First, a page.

*if X can convince Y, and Y can convince Z, does that mean that X can convince Z?*

Another great question!

If you assume Y⊆X, then the answer is yes — for then the X machine can just simulate the interaction between Y and Z that causes Z to accept.

On the other hand, if you *don’t* assume Y⊆X, then I can give you a counterexample. A BPP machine can convince a PSPACE machine of anything in PSPACE (by doing absolutely nothing); a PSPACE machine can convince a BPP machine of anything in PSPACE (by the IP=PSPACE Theorem); but combining these, it doesn’t follow that BPP machine can convince a BPP machine of anything in PSPACE! 🙂

Thinking about it further, it seems that there’s a sense in which these classes are the only “useful” ones to us. By that, I mean that if you had a super-powerful computer that could solve problems vastly beyond your own abilities, but which couldn’t reliably *convince you* that it had got the right answer, then it wouldn’t do you much good to consult it. You may as well ask a Magic 8-Ball. Viewed in that way, your question about BQP is worth a lot more than $25!

We’ve been assuming that the verifier is BPP, but I guess we can get some interesting questions by allowing that to vary as well. If we let IP(X,Y) be the class of problems that have an interactive proof with prover of class X and verifier of class Y, then what we’ve called IP_X above becomes IP(X,BPP). It’s still the case that IP(X,Y) ⊆ X for all Y, and IP(X,Y)=Y for all X equal or weaker than Y. With this extra degree of freedom, we can pose questions like: is it the case that IP(X,Y) ∩ IP(Y,Z) ⊆ IP(X,Z)? That is, if X can convince Y, and Y can convince Z, does that mean that X can convince Z? [Again, maybe the answer to that is obvious, but it’s not clear to me right now].

]]>The second statement is not a statement of the principle itself, but rather specific implications. I hope you are just being sloppy rather than intentionally mean-spirited, since you obviously have an anti-wolfram agenda, but the Church-Turing thesis clearly does not say anything at all about the distribution of universality, or the relationship of universality to complex behavior, which is certainly the point of the second statement you quote. I recommend actually understanding NKS before accusing people of plagiarism.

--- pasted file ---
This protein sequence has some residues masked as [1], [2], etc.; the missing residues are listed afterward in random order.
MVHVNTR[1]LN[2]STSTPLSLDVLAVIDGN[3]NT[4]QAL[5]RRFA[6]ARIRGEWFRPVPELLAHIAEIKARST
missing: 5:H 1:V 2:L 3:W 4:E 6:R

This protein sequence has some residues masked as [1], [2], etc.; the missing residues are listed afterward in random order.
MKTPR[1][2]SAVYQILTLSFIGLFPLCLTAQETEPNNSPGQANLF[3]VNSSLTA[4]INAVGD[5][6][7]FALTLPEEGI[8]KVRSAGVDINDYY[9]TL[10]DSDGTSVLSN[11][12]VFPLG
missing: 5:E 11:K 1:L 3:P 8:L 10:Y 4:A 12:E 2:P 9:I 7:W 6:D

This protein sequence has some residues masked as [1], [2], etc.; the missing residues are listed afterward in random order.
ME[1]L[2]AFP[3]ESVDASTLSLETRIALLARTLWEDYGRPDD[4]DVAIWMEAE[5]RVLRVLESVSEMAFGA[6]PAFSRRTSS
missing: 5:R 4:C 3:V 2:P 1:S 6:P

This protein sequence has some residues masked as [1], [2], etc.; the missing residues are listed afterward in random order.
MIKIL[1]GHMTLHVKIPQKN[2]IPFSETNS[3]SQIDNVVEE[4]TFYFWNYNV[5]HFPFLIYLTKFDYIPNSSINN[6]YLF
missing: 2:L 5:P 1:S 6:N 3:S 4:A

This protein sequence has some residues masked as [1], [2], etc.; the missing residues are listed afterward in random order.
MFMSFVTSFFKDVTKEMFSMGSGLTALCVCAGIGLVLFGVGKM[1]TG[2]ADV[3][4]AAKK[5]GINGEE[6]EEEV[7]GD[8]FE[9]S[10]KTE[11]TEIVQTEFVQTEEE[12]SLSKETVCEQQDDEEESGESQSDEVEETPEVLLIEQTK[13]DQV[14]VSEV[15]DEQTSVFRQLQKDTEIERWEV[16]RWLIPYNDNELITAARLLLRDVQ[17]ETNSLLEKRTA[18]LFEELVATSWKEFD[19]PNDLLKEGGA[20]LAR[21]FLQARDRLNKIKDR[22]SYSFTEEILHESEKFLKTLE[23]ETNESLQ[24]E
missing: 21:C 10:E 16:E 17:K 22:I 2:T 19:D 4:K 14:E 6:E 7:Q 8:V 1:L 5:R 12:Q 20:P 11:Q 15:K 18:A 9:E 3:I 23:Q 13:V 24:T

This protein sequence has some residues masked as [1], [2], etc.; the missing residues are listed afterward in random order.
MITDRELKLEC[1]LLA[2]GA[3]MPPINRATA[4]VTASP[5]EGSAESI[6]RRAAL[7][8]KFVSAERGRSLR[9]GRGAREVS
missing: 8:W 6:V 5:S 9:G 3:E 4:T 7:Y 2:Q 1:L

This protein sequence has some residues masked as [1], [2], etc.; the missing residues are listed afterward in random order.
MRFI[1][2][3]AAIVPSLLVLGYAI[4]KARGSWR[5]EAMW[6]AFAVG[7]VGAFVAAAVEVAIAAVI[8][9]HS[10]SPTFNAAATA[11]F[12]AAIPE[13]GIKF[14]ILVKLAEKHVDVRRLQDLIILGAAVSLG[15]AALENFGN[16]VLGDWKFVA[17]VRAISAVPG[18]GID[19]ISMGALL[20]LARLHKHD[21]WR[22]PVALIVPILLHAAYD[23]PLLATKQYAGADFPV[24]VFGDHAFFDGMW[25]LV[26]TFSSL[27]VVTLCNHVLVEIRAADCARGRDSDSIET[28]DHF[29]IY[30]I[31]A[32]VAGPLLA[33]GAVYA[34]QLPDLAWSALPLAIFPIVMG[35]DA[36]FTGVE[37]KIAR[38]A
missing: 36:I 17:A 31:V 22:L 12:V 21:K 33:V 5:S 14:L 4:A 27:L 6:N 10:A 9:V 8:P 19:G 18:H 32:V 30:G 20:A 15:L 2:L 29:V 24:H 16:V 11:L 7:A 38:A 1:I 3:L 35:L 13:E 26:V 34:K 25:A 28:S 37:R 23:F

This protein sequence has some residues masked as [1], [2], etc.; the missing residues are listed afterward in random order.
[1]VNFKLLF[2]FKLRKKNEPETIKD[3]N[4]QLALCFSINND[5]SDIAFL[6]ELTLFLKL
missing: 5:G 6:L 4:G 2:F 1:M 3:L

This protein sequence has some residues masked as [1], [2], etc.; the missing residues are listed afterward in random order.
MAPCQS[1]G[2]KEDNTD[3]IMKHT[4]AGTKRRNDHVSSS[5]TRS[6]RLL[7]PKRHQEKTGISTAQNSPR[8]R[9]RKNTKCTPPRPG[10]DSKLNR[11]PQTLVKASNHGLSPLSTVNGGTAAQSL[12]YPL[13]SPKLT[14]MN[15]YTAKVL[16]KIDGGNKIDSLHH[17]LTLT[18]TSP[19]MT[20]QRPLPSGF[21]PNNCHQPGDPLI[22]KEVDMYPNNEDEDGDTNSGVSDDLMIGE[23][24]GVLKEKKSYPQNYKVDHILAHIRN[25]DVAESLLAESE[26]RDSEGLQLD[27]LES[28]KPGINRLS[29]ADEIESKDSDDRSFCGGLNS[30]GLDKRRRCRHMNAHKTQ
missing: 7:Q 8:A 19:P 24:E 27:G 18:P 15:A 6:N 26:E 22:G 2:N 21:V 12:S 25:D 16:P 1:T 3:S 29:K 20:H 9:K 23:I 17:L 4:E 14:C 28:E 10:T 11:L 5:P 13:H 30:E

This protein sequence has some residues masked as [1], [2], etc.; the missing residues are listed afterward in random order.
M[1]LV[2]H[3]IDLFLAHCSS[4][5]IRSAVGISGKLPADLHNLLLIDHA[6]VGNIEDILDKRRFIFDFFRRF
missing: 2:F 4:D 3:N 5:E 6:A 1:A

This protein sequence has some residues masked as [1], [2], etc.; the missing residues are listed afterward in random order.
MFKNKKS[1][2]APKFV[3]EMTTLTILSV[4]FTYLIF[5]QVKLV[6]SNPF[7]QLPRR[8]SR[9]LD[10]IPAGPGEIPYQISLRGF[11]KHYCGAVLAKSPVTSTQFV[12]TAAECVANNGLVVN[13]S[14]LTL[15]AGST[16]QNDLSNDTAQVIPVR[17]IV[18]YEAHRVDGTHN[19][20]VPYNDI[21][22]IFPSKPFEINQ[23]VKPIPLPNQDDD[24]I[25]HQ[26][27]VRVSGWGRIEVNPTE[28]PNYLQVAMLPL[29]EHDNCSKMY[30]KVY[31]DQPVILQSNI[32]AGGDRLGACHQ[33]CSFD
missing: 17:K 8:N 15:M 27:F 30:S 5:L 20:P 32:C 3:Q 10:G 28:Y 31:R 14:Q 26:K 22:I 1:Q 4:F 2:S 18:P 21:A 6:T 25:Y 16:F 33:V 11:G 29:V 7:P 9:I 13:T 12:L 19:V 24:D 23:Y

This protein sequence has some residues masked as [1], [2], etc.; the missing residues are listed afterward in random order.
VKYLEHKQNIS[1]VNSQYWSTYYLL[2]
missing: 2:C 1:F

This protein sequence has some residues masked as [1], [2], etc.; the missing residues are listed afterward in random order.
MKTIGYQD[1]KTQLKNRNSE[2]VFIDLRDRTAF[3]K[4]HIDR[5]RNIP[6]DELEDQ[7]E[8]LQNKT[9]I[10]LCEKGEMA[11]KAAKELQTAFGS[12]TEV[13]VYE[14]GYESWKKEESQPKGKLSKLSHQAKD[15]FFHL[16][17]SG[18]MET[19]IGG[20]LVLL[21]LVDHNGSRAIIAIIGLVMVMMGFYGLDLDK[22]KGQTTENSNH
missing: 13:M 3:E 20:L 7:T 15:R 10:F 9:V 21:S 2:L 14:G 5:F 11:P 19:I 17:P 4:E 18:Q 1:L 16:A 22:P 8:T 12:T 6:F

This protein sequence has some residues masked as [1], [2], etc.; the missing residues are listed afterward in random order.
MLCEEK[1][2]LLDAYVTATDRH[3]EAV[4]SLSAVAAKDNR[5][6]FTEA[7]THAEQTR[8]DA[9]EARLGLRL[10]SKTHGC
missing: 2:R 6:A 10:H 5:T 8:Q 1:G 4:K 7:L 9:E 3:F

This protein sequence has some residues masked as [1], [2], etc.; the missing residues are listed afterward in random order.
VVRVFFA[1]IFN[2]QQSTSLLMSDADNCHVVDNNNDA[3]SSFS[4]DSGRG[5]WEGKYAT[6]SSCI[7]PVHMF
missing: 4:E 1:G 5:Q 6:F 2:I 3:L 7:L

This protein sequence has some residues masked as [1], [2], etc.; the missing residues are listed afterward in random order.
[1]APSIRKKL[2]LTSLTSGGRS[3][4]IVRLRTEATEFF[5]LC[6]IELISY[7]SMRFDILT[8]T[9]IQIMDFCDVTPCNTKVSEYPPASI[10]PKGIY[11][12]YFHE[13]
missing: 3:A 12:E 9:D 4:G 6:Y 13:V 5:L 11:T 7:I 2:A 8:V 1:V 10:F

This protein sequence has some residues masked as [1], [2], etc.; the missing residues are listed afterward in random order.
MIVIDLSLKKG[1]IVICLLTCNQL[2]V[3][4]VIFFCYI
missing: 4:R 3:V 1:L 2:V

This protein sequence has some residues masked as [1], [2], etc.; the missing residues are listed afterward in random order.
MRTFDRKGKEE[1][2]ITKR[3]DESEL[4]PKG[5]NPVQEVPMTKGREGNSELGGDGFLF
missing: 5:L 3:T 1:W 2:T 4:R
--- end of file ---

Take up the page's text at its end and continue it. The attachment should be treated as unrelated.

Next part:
To understand the relationship of the PCE to the Church-Turing thesis, it is important to note that the PCE is not a statement about systems themselves, but rather a statement about specific computations performed by systems. The PCE does make a prediction about the distribution of universality, but that is ultimately a derivative statement that does not capture the full principle.

Finally, there is a conceptually straightforward way to quantify “almost”, at least for abstract computational systems. One just enumerates simple programs in a variety of frameworks, and attempts to answer the question in its various cases. If say 95% of simple programs that exhibit complexity end up universal, most reasonable people would agree that means “almost all” . (To actually do this would require a signficant research program, complete with automated theorem proving to deal with all the different cases… but that is what NKS advocates be done). If one gets to 45% and then finds certain classes that don’t seem to be provably universal, then one becomes suspicious.

(of course there then remains the question of how the distributions of behavior of simple program relates to more complicated ones, and to systems in nature)